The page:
How often is the Chan Centre for the Performing Arts filled with salsa and flamenco vibes, where audience members cannot resist the urge to get up and dance? On November 20, The Chan Centre hosted the sold-out show of vocalist Diego El Cigala who is currently on his tour, Indestructible, accompanied by a talented ensemble.
Mesmerizing and powerful, Madrid-born Cigala’s voice carried, lingered and haunted throughout the theatre. His voice has been called “natural, inspired [and] drop dead gorgeous” by the BBC. The concert gave a preview of songs that are going to be on his newest album named after the tour. It was not surprising then that the show was sold out.
It is not easy to go and watch salsa and flamenco-type music. One’s legs simply cannot sit still… It’s just not natural. Combine this with an audience consisting of people from Latin-America, Spain and Portugal to name a few, and you are left with individuals who simply must get up and dance. It was nice to see Vancouverites follow suit and loosen up a little. These brave souls could be seen showing off their moves by the stage, the doors, in the aisles — and with that, Cigala’s concert came to life.
Cigala seemed to comfortably form a connection with his audience right from the start as they shouted compliments to him in Spanish, which he would acknowledge and occasionally respond to. At one point, someone from the audience shouted out guapo! (good-looking in Spanish) to which he reacted with a shy waving gesture and when it was shouted several more times, his modesty vanished and he motioned a finger to the air and said, “Damn straight I’m guapo!” or something like that.
The rest of the band also had their own equally strong personalities. Daniel Diaz — who was on the congas — took over the stage several times as he went off on his own beat and tempo while the audience gazed on, captivated by the speed and motion of his hands. Even the bass player and dancers seemed to be adding their own style and rhythm. Jaime Calabuch, showing off his piano skills, would take over the stage during transitions or when Cigala was taking a short break and hydrating with an unusual looking, bright orange drink that he kept beside him, which was replenished several times throughout the performance. It was quite entertaining to watch — every 30 or so minutes, Cigala picked up his empty glass and waved it around, and sure enough, someone would come running onto the stage with a brand-new glass containing that orange liquid. It looked too clear to be orange juice. Maybe it was Fanta. Could Fanta be the secret to making your voice sound so captivating and strong? If so, then we should all start drinking Fanta and that is how it ought to be advertised. Cigala could promote it.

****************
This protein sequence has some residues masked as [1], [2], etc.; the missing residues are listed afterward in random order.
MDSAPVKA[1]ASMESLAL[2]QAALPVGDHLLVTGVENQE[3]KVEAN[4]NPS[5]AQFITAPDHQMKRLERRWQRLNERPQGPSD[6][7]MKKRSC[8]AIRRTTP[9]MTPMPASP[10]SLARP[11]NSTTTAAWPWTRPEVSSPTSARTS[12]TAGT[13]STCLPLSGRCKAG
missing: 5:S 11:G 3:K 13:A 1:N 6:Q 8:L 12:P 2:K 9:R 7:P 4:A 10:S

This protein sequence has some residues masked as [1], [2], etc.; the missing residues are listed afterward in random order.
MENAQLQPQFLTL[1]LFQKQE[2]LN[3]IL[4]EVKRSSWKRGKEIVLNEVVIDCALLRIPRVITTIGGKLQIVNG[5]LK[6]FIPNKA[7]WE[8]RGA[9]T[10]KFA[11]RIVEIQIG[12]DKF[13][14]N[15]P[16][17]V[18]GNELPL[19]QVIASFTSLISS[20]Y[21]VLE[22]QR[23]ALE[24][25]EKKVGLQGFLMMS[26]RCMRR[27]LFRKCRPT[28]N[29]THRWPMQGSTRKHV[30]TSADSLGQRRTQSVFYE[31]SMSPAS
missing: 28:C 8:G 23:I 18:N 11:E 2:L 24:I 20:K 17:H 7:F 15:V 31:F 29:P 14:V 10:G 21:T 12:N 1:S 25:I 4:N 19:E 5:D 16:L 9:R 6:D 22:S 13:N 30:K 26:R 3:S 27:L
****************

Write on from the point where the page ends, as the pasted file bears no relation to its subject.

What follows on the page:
For those who are not as familiar with the music and choose to remain in their seats, the songs can begin to sound repetitive. Also, as the show was late to start by 20 minutes, the intermission was cancelled and it was announced that pre-ordered drinks could either be refunded for the inconvenience or gotten anytime during the show. People getting up throughout the performance and coming back with a drink in hand became more common as the evening progressed. Alas, the importance of an intermission is yet another one of those things that is understated and deemed unnecessary, but for a show that lasts more than two hours, it is something that one quickly learns to appreciate.
Diego El Cigala’s performance at the Chan Centre was worthwhile to the salsa-lovers of Vancouver and a remarkable opportunity for those keen to experience seeing such a performance live. For everyone wanting a tasteful infusion of salsa, tango, flamenco and Afro-Caribbean jazz for whatever purpose, Diego El Ciagala is a vocalist you need to check out right away.